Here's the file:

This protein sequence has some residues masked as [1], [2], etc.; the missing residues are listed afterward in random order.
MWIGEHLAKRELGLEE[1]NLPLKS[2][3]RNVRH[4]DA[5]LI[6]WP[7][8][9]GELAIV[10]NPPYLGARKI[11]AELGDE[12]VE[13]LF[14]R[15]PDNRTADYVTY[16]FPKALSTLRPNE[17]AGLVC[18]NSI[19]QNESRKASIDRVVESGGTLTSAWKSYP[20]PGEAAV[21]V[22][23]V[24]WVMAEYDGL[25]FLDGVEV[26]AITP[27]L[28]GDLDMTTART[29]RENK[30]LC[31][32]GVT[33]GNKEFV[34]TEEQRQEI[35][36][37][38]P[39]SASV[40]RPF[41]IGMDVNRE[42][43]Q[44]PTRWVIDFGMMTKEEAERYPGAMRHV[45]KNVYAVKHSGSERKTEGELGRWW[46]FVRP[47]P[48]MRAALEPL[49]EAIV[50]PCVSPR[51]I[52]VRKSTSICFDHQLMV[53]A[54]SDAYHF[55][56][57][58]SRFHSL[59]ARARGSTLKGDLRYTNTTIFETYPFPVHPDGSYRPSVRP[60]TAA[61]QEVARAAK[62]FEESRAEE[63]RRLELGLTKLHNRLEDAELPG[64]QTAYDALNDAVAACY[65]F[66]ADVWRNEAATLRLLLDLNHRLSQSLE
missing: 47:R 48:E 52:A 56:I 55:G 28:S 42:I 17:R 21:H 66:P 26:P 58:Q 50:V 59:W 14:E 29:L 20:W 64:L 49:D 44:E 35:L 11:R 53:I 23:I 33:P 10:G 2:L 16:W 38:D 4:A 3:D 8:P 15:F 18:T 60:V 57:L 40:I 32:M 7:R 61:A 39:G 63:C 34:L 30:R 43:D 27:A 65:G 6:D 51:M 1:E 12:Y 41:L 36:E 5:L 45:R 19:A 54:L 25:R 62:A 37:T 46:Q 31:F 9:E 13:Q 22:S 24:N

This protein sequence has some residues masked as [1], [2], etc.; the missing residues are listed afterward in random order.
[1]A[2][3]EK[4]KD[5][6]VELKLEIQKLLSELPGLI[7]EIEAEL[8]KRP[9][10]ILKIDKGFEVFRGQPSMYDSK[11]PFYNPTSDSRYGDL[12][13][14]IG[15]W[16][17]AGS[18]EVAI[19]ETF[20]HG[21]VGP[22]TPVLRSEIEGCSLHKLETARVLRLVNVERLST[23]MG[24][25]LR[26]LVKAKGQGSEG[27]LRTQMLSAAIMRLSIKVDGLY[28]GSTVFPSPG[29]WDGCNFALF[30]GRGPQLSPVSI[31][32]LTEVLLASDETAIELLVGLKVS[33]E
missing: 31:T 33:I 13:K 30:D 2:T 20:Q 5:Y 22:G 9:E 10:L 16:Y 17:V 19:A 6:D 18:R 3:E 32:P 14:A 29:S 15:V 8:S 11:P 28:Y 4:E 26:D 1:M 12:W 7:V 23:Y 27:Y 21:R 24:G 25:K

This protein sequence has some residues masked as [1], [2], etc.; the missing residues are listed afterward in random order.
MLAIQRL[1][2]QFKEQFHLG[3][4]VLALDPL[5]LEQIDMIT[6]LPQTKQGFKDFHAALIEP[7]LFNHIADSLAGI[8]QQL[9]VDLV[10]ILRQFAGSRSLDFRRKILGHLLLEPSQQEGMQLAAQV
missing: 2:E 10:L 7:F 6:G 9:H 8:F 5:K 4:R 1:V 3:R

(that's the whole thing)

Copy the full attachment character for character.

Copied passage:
This protein sequence has some residues masked as [1], [2], etc.; the missing residues are listed afterward in random order.
MWIGEHLAKRELGLEE[1]NLPLKS[2][3]RNVRH[4]DA[5]LI[6]WP[7][8][9]GELAIV[10]NPPYLGARKI[11]AELGDE[12]VE[13]LF[14]R[15]PDNRTADYVTY[16]FPKALSTLRPNE[17]AGLVC[18]NSI[19]QNESRKASIDRVVESGGTLTSAWKSYP[20]PGEAAV[21]V[22][23]V[24]WVMAEYDGL[25]FLDGVEV[26]AITP[27]L[28]GDLDMTTART[29]RENK[30]LC[31][32]GVT[33]GNKEFV[34]TEEQRQEI[35][36][37][38]P[39]SASV[40]RPF[41]IGMDVNRE[42][43]Q[44]PTRWVIDFGMMTKEEAERYPGAMRHV[45]KNVYAVKHSGSERKTEGELGRWW[46]FVRP[47]P[48]MRAALEPL[49]EAIV[50]PCVSPR[51]I[52]VRKSTSICFDHQLMV[53]A[54]SDAYHF[55][56][57][58]SRFHSL[59]ARARGSTLKGDLRYTNTTIFETYPFPVHPDGSYRPSVRP[60]TAA[61]QEVARAAK[62]FEESRAEE[63]RRLELGLTKLHNRLEDAELPG[64]QTAYDALNDAVAACY[65]F[66]ADVWRNEAATLRLLLDLNHRLSQSLE
missing: 47:R 48:E 52:A 56:I 55:G 28:S 42:I 17:R 21:H 66:P 26:P 58:Q 50:V 59:W 14:E 29:L 20:W 64:L 49:D 44:E 35:L 11:R 53:I 23:I 33:P 10:G 2:L 16:W 38:D 4:A 3:D 8:P 15:F 18:T 60:V 57:L 40:I 32:M 7:R 61:A 39:G 63:C 34:L 30:R 43:D 27:A 65:G 6:D 51:M 1:E 12:Y 41:L 36:E 5:L 45:R 19:A 54:L 25:R 62:A 37:T 46:Q 31:F 9:E 13:Q 22:S 24:N

This protein sequence has some residues masked as [1], [2], etc.; the missing residues are listed afterward in random order.
[1]A[2][3]EK[4]KD[5][6]VELKLEIQKLLSELPGLI[7]EIEAEL[8]KRP[9][10]ILKIDKGFEVFRGQPSMYDSK[11]PFYNPTSDSRYGDL[12][13][14]IG[15]W[16][17]AGS[18]EVAI[19]ETF[20]HG[21]VGP[22]TPVLRSEIEGCSLHKLETARVLRLVNVERLST[23]MG[24][25]LR[26]LVKAKGQGSEG[27]LRTQMLSAAIMRLSIKVDGLY[28]GSTVFPSPG[29]WDGCNFALF[30]GRGPQLSPVSI[31][32]LTEVLLASDETAIELLVGLKVS[33]E
missing: 31:T 33:I 13:K 30:D 2:T 20:Q 5:Y 22:G 9:E 10:L 16:Y 17:V 19:A 6:D 18:R 3:E 32:P 14:A 29:S 15:V 8:S 11:P 28:Y 4:E 26:D 1:M 12:W 7:V 23:Y 27:Y 21:R 24:G 25:K

This protein sequence has some residues masked as [1], [2], etc.; the missing residues are listed afterward in random order.
MLAIQRL[1][2]QFKEQFHLG[3][4]VLALDPL[5]LEQIDMIT[6]LPQTKQGFKDFHAALIEP[7]LFNHIADSLAGI[8]QQL[9]VDLV[10]ILRQFAGSRSLDFRRKILGHLLLEPSQQEGMQLAAQV
missing: 2:E 10:L 7:F 6:G 9:H 8:F 5:K 4:R 1:V 3:R